In an attempt to rekindle the artistic innovation and community activism of Gallery 32, one of the few Los Angeles art organizations that exhibited the work of emerging African American artists during the 1960s and 1970s, the Laband Art Gallery and “Truth About The Fact,” an international journal of literary nonfiction, hosted “REAL TALK: the Arts, the Academy and the Community.” The evening of art, discourse, music and poetry was held Feb. 26 on the Loyola Marymount University campus.
“Reach out and ask someone to tell you their story. We need to listen, and try to encourage intercultural dialogue,” said Michael Datcher, moderator of the event and English instructor at LMU.
A panel discussion of academics, artists and community organizers explored how and where these stakeholders intersect from a political, racial and creative perspective. Holli Levitsky, associate professor of English and chair of LMU’s Jewish Studies program, began the conversation with a brief history of how the Nazis manipulated the arts to further their beliefs against the Jews.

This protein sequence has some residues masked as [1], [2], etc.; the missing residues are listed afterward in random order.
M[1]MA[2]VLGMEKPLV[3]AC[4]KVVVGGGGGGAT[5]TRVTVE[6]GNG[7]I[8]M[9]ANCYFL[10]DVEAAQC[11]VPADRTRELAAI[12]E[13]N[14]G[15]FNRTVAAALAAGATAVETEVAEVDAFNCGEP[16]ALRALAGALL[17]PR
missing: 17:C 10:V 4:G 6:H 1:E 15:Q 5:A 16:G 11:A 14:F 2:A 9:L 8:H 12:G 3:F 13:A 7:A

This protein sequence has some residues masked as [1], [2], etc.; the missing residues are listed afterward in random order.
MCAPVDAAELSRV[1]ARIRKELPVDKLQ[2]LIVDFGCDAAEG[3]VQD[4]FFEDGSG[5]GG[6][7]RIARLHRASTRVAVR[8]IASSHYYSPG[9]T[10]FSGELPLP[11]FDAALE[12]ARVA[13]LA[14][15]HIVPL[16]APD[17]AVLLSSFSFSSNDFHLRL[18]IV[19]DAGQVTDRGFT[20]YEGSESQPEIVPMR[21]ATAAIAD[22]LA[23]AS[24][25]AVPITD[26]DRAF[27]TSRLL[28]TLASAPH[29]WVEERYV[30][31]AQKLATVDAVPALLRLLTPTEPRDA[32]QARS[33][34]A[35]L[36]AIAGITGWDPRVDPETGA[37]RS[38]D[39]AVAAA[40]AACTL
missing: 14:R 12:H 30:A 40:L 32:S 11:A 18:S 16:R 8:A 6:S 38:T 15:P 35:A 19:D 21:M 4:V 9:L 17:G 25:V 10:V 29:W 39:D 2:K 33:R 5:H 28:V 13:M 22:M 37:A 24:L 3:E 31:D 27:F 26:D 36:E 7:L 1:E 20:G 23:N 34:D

“It’s important to explore how propaganda insinuated itself into [the German] government and ultimately [abetted] the killing of 11.5 million people,” Levitsky said. “The Nazis began to dehumanize the Jews by transmitting negative images through art, music, theatre, movies, television and the media.”
The panel then discussed the role art plays in community organizing and activism. Dana Rose, member of Hollygrove: EMQ Families First Service Agency, explained how she uses art to help her clients better understand themselves and the world around them.
“Art is a universal language that can allow people to develop better coping and anger management skills,” Rose said. “People can change the negative images in their mind into something different to strengthen themselves and the community around them.”
Panel members also answered questions from the audience, including why the arts should be saved especially in this severe economic downturn.
“You can’t take art away because art is life. Everyone has beauty inside [of them] to share. When people feel good about themselves they won’t stop expressing that beauty,” said Roderick Sykes, co-founder of St. Elmo Village, a neighborhood-based arts center in Mid-Wilshire. “We are all connected. There is no disconnect.”
Edgar Arceneaux, director of the Watts House Project; Terry Lenigan, assistant professor of art and director of ARTsmart, and Damon Willick, assistant professor of art and art history also joined the panel.
The event included a poetry reading by Wanda Coleman, a jazz performance by Jason Powell and a performance by the band, Half Empty.